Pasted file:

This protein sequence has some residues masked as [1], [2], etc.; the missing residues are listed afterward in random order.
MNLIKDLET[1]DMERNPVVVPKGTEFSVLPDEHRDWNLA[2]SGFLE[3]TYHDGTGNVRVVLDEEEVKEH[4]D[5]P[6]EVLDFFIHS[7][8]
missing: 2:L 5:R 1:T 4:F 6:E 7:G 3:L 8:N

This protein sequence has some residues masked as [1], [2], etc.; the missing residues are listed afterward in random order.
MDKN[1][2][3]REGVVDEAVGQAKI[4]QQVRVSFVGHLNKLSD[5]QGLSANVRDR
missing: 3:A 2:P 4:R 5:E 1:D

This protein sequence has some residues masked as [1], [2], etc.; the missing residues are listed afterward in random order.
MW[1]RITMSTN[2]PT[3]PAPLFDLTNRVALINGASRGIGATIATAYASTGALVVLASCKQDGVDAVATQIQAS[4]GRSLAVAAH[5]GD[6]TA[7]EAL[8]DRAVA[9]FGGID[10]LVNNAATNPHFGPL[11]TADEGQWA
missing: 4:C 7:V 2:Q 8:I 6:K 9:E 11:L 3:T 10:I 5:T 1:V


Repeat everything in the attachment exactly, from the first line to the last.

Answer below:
This protein sequence has some residues masked as [1], [2], etc.; the missing residues are listed afterward in random order.
MNLIKDLET[1]DMERNPVVVPKGTEFSVLPDEHRDWNLA[2]SGFLE[3]TYHDGTGNVRVVLDEEEVKEH[4]D[5]P[6]EVLDFFIHS[7][8]
missing: 2:L 5:R 1:T 4:F 6:E 7:G 3:L 8:N

This protein sequence has some residues masked as [1], [2], etc.; the missing residues are listed afterward in random order.
MDKN[1][2][3]REGVVDEAVGQAKI[4]QQVRVSFVGHLNKLSD[5]QGLSANVRDR
missing: 3:A 2:P 4:R 5:E 1:D

This protein sequence has some residues masked as [1], [2], etc.; the missing residues are listed afterward in random order.
MW[1]RITMSTN[2]PT[3]PAPLFDLTNRVALINGASRGIGATIATAYASTGALVVLASCKQDGVDAVATQIQAS[4]GRSLAVAAH[5]GD[6]TA[7]EAL[8]DRAVA[9]FGGID[10]LVNNAATNPHFGPL[11]TADEGQWA
missing: 4:C 7:V 2:Q 8:I 6:K 9:E 11:L 3:T 10:I 5:T 1:V